How to deal with persons with disabilities

Don’t pity us; but don’t ignore us either. Treat us like we’re  persons just like you but with, well, a difference.

Today I shared an article on disability in FB. A professor friend shared it in his timeline. I was touched. He also put “HT my name.”

As he had tagged me in his post, I was “informed” okay notified each time someone posted a comment under his “share”

The first comment – “What does HT mean?”

Professor answered, sharing a link explaining HT.

Second comment by another friend of the professor – something like, “Ah, so that’s what HT means.”

No reference to the article, maybe they didn’t know how nor want to react? I can almost imagine the professor’s disappointment because he is one good person who’s most kind and considerate.

But truth to tell, I’ve experienced the same first-hand, being dismissed because I surmise, people didn’t know how to behave, what to say.

The most glaring was when I first sawmy piano teacher after maybe 40 years. I was so excited when I did, in Shang Mall. I hurriedly prodded my husband to take me to her. I introduced myself, saying “I’m (my name). I was your student. I am the sister of (my sister’s name)” who was her friend. She muttered, “Ah, ho-o (yes).” That was it. I felt like I had been doused with cold water.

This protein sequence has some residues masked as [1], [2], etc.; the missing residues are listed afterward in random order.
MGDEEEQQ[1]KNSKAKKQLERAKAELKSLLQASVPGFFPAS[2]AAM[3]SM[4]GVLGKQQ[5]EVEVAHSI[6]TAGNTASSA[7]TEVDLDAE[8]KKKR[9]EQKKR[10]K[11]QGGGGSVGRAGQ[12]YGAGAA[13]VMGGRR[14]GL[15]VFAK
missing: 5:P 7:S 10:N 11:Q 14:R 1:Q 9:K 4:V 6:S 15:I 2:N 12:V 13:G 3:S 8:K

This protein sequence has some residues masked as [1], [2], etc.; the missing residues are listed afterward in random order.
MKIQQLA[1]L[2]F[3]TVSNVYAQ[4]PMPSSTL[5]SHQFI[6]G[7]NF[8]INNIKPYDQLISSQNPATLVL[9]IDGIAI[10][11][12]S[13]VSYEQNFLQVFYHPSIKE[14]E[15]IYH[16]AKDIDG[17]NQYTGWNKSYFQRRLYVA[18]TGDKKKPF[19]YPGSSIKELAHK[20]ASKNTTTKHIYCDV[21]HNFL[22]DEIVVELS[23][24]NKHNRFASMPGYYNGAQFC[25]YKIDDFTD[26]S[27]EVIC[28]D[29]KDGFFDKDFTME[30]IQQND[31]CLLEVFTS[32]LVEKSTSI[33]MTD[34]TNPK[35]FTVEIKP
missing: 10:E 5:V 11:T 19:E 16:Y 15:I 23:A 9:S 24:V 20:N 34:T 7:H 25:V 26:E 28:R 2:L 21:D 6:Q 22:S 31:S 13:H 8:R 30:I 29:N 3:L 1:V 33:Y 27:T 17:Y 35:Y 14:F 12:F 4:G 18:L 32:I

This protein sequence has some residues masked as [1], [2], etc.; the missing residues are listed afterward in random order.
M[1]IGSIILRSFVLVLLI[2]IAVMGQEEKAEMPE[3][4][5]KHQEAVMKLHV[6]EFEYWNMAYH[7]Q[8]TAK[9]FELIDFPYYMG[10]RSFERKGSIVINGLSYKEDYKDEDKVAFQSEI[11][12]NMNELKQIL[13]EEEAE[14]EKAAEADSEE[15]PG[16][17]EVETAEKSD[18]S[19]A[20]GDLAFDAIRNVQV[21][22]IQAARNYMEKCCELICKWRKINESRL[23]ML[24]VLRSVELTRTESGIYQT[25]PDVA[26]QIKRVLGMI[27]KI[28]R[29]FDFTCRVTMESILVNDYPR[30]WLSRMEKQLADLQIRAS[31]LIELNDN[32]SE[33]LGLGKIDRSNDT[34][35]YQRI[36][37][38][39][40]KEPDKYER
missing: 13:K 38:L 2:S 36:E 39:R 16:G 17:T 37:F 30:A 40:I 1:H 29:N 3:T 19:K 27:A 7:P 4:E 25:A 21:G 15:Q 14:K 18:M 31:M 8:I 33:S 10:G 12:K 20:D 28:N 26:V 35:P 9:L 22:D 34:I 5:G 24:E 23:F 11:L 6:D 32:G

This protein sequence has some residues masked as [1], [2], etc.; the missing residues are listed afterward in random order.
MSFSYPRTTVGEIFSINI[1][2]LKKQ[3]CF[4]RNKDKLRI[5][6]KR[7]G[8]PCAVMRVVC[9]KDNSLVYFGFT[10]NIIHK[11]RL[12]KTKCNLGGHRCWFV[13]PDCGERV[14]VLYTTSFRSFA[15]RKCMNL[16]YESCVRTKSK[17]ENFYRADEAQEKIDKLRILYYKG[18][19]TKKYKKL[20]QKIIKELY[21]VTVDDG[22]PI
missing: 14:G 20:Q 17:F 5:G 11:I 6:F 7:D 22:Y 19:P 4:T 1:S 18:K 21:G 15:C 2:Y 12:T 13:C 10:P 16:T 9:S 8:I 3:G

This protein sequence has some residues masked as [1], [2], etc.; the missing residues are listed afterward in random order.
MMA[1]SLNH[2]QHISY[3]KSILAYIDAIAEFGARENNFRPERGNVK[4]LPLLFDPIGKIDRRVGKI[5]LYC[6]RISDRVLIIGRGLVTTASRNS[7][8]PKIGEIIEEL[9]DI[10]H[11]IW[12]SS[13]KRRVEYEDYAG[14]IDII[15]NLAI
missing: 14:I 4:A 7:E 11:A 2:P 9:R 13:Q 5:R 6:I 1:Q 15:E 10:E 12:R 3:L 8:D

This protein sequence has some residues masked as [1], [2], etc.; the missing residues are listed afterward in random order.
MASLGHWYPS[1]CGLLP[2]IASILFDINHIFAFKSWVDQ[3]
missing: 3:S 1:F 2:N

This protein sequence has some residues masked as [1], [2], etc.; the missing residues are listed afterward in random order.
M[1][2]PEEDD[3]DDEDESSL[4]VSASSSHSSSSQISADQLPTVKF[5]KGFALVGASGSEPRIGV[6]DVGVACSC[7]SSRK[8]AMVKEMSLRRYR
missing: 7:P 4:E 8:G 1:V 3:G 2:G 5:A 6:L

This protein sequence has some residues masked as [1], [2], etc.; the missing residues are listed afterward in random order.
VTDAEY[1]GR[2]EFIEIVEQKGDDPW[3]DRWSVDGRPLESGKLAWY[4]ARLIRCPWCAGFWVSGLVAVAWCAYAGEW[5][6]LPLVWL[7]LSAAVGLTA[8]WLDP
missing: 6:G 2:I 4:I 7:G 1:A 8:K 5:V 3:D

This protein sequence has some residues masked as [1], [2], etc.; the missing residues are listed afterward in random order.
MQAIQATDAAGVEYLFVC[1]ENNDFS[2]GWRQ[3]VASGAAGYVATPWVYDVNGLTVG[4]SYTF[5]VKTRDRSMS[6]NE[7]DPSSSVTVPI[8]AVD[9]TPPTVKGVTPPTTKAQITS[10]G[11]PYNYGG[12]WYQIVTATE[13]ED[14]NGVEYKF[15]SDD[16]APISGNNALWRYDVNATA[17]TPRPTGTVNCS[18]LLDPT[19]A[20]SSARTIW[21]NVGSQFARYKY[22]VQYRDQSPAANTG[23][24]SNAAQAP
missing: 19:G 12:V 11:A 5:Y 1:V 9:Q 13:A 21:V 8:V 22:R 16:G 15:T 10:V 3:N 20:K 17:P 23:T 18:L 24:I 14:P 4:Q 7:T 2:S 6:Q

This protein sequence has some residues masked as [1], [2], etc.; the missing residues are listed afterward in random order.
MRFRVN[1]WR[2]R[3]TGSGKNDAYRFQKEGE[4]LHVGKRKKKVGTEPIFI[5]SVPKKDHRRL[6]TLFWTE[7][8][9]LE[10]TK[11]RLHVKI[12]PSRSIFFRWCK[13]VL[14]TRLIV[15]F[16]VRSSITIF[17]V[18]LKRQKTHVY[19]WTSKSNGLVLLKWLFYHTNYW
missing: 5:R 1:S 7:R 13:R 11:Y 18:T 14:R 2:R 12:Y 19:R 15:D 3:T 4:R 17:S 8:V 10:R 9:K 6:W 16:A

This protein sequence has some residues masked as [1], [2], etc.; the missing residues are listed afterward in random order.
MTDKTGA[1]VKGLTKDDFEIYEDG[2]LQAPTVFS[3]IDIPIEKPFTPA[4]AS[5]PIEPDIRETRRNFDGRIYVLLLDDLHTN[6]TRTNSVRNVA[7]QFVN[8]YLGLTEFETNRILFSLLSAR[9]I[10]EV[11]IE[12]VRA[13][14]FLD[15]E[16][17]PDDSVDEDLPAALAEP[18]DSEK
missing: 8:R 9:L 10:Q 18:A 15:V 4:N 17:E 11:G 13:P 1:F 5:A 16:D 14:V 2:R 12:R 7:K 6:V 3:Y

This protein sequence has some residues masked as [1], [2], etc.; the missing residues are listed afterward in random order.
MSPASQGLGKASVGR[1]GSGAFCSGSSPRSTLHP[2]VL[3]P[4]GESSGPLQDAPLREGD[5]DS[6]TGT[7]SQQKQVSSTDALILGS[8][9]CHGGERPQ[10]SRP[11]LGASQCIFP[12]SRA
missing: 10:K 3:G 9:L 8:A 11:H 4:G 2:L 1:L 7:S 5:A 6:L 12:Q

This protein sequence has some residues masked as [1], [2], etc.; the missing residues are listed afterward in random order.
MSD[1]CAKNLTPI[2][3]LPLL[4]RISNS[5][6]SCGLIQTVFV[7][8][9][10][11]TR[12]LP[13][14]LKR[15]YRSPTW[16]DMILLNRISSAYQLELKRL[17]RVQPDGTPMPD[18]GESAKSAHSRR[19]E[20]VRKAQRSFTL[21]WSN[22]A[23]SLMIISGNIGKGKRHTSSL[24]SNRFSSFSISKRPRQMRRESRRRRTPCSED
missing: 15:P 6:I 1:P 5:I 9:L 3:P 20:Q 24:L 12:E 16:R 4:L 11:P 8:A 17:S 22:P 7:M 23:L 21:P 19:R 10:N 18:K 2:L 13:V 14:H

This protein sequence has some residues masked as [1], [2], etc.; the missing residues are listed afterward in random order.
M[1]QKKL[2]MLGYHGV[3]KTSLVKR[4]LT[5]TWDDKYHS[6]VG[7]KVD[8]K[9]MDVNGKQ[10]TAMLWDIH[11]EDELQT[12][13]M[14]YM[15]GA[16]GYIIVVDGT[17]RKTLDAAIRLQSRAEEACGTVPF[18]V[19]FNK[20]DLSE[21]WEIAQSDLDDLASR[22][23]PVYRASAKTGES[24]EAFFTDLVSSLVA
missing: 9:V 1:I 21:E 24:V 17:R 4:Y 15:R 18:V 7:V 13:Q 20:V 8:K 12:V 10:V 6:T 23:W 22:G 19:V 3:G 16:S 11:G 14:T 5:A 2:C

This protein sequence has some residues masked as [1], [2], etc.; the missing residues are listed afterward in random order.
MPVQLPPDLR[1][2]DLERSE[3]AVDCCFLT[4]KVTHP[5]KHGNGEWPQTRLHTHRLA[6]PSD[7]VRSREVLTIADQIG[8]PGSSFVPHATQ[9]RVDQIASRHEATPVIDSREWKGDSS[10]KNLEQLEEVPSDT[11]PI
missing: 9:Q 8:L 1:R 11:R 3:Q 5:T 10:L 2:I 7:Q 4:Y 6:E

Just a few weeks ago, I also saw another sister’s friend. I said hello. She looked at me. I said my family name, she said “Ho-o, bal-an ko (Yes, I know).” Then she asked, “What happened to you?” I said I had a tumor in the spine that paralyzed me. She asked, “But you can still stand and walk?” (Maybe she thought I was just taking a break from those two activities?) I said “No.” SHe then said, “O sige.”

Don’t get me wrong. We don’t want to be fawned over, to be patronized. But do treat us as normal people. Even if I am in a wheelchair, I can sign for my credit card, I can write my name and address on the receipt for my purchase. I can bake, I can cook, I can read, I can write, I can do many things “normal” people can.

Having been on a wheelchair far longer than the time I was not in one (32 vs 26 years), I am not as sensitive as I used to be. But I still notice such details because they’re such glaring ones.

I guess it’s not surprising that people don’t know how to deal with my ilk, not unless they have a friend or relative similarly situated. Or if they have a healthy dose of empathy in their beings.

The article/link I shared which I was referring to earlier:


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